Commodities 2024: Mexico’s oil and gas upstream activity likely to slow as country votes for new president


Private companies leaving Mexico after marginal exploration results

Lack of exploration puts oil production growth at risk

Presidential front-runner expected to maintain status quo

Upstream oil and gas activity in Mexico is likely to slow down in 2024 as private companies do not expect new opportunities to arise after a new president is elected in June.

Not registered?

Receive daily email alerts, subscriber notes & personalize your experience.

Register Now

Out of the over 50 exploration blocks that were awarded during the liberalization process of the previous administration, led by former president Enrique Peña Nieto, almost 30 have been returned and that trend is likely to continue in 2024, said Pedro Martínez, head of aboveground risk at S&P Global Commodity Insights.

Exploration results have been marginal and without more areas to explore, companies have to decide whether to stay or look for other opportunities in the neighborhood, like Surinam, Guyana or Brazil, Martínez said.

Upon taking office in December 2018, President Andrés Manuel López Obrador kept his campaign promise of undoing Nieto’s energy reform and cancelled the oil and gas bidding rounds.

Mexicans will go to the ballots on June 2 to choose a new president. According to opinion polls, the leading candidate is Claudia Sheinbaum, who sources say is unlikely to change Mexico’s current energy policy as she belongs to MORENA, the party founded by López Obrador.

“It is only logical that companies renounce to acreage in Mexico: they came with the expectation of building a portfolio,” said Óscar Ocampo, an energy expert at the Mexican Institute for Competitiveness, a public policy think tank.

Attracting capital for more upstream activity would require a change in policy, Ocampo said. But Mexico may not be as attractive now as it was in the past, he added. Ocampo pointed to countries in the region are attracting interest away from Mexico, including Guyana, Brazil, and Argentina.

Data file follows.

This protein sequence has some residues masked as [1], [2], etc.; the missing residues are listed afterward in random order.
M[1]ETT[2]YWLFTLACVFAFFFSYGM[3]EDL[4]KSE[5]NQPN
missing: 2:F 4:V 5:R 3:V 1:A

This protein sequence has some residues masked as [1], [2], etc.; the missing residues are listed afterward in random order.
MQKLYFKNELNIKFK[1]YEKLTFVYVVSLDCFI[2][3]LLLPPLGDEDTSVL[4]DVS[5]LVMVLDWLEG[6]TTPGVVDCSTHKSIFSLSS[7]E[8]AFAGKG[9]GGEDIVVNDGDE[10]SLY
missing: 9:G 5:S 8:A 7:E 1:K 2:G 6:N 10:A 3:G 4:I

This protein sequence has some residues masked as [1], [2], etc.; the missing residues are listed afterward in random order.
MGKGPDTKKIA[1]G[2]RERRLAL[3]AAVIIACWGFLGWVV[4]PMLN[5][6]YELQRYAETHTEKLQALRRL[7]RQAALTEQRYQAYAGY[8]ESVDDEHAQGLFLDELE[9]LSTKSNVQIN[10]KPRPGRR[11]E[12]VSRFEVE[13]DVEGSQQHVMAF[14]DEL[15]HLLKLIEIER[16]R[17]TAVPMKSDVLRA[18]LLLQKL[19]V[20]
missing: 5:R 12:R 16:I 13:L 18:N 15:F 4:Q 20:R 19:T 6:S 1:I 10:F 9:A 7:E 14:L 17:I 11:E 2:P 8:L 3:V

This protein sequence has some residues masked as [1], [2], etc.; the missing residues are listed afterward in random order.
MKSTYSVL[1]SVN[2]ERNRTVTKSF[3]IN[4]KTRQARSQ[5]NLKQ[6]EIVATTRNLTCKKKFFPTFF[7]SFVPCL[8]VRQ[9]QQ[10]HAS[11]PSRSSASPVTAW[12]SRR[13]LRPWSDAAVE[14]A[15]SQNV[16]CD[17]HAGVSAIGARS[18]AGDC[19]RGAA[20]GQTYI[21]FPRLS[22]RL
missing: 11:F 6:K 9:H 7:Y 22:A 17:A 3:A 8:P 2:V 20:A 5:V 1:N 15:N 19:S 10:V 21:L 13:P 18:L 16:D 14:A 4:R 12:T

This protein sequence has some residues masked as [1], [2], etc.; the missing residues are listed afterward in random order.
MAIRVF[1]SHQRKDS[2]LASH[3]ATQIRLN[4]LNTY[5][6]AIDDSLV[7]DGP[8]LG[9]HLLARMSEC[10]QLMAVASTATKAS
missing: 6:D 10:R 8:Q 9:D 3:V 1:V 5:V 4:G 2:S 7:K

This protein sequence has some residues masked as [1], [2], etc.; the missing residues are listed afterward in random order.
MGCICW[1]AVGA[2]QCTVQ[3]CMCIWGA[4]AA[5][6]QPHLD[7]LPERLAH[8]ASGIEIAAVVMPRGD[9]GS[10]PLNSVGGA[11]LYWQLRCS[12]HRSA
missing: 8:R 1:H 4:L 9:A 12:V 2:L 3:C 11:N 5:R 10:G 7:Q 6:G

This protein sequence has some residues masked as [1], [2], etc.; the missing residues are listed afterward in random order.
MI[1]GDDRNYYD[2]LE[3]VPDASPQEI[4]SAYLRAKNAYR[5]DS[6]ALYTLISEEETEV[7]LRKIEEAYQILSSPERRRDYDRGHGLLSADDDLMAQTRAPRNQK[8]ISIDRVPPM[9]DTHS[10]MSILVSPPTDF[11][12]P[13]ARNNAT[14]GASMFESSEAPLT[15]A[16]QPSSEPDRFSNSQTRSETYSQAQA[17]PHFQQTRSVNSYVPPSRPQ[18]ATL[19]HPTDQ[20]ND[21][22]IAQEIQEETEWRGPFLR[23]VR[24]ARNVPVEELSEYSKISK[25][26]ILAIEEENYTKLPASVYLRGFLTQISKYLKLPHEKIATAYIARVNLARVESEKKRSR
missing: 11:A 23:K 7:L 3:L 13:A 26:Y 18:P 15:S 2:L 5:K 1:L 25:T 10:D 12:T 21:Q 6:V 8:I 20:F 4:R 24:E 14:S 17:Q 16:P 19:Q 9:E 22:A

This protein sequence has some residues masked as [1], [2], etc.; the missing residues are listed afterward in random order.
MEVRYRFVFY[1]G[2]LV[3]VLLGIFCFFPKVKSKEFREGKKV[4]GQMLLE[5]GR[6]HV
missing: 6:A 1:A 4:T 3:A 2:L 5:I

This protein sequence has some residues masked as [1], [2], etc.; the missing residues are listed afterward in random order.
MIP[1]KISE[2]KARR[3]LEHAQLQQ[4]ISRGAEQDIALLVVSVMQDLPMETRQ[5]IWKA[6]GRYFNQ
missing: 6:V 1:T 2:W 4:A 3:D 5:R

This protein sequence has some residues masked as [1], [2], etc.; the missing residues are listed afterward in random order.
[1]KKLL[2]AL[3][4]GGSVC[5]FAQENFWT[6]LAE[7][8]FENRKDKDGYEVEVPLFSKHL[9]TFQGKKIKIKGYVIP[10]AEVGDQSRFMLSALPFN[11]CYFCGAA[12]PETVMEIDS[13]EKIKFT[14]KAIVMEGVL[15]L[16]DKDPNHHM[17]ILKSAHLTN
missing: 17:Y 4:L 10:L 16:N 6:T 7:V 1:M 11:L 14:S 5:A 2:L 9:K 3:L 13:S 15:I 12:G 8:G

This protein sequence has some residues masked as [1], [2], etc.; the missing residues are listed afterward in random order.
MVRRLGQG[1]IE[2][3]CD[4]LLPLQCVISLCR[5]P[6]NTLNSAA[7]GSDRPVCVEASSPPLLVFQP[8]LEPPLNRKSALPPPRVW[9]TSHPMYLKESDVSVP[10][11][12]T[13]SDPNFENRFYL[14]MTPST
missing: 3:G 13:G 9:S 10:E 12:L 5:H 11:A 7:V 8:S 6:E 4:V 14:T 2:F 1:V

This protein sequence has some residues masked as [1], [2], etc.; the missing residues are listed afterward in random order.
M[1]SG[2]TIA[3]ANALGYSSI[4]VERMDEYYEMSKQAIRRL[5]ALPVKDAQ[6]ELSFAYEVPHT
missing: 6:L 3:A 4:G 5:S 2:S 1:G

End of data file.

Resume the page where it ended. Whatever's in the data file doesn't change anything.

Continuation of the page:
The lack of exploration was one of the main topics discussed during a November 2023 forum organized by Mexico’s National Hydrocarbons Commission (CNH), where participants argued that exploration has been insufficient, and said Mexico must explore unconventional and deepwater deposits, areas that have been neglected by the López Obrador administration.

The peak of exploration in Mexico happened in 2021, when over 60 wells were drilled, but the expectation for 2023 is less than 20, said Vinicio Suro Pérez, vice president of the board of directors at Hokchi Energy, during the forum. According to the work plans approved so far by the CNH, private operators will drill only 10 exploration wells in 2024, while Pemex has been authorized to drill close to 20 wells, but it is not clear if the state-owned company will drill those wells or drill them on time.

“The country must explore more if it wants to make discoveries,” Suro Pérez said, adding that the exploration must aim for large deposits.

According to CNH data, 50% of the country’s P2 reserves of 11.5 billion barrels of oil equivalent are concentrated in 14 fields. From those, only two hold over 1 billion boe in P2 reserves each, and six more hold over 500 million boe in P2 reserves each.